Another way that Crossfit is bashed is from the health and safety standpoint. Again, it is very easy to call something dangerous, when you are on the outside looking in. People like to claim that “Crossfitters are a chiropractor’s best clients”. According to who? One chiropractor you talked to? Maybe two? Do they represent all chiropractors?
Yes, Crossfitters may go through wear and tear in their sport, but think about it this way: a race car sitting in the garage may require no maintenance, but it also isn’t going anywhere. Wear and tear is normal across all strength sports, and let he who is without stiffness or injury cast the first stone. Do sedentary people need to be doing snatches and kipping pullups in their first WOD? Probably not, but I won’t hold the entirety of Crossfit responsible for the irresponsibility of the minority of new Crossfit coaches.
Sure, some Crossfit events do look pointless, dangerous, and even comical. So what? In Strongman, we do some of the goofiest events ever conceived, yet no one is outside our homes with pitchforks and tar. Why is that? Because we don’t get as much attention from mainstream media as Crossfit does. I think it really boils down to: “Hey I am stronger than this Crossfitter, but they get more attention than me. It’s not fair, look at me!”
While I never want to do Crossfit again, I challenge all non-Crossfit strength athletes to think of another fitness movement with thousands of gyms around the world, where we can bring in our Strongman equipment, have a big open floor to do whatever we want, and most importantly, not be surrounded by treadmills, mirrors, and “no deadlifting” signs. LBEB lifters are eternally grateful to all the Crossfit gyms that have let us use their space in the past, because without them, we would be screwed.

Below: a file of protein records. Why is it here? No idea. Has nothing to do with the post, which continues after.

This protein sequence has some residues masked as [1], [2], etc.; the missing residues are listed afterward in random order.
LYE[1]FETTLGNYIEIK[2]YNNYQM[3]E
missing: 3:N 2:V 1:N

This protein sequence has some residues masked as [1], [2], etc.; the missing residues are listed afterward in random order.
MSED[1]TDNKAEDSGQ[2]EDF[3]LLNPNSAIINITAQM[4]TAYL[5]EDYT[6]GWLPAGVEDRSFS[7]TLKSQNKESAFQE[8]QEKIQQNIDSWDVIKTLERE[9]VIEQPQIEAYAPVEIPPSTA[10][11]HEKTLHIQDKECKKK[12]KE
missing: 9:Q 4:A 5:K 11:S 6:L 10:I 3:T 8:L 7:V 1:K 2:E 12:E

If you truly want your sport to grow, embrace all of the people that are introduced to your way of lifting by Crossfit. Gyms and coaches who put their heads in the sand when it comes to Crossfit are gyms and coaches that will struggle greatly to make ends meet, for the most part. Adapt or Die comes into play greatly here, and if you just can’t bring yourself to embrace thousands of potential new athletes for your sport, then perhaps you are the problem here.
It is time to end the repetitive Crossfit-bashing articles, mainly because they don’t convey any new ideas, they are just click-bait, and they present a very biased view of the sport that could easily be said about the rest of us.
Competitive Crossfitters, like us, are not participating in their sport solely for health reasons. No one wants to win a gold medal, or be the world’s strongest person for health reasons, they want to win. If I was about 100lbs lighter (and not terrible at Crossfit), I would do kipping pullups until the sun set if it gave me a chance at winning 500,000 dollars. The sooner we start to embrace these people, the sooner we won’t have to compete for first place, and MAYBE win a jug of protein if we are lucky.
Also, we sponsor hot Crossfitters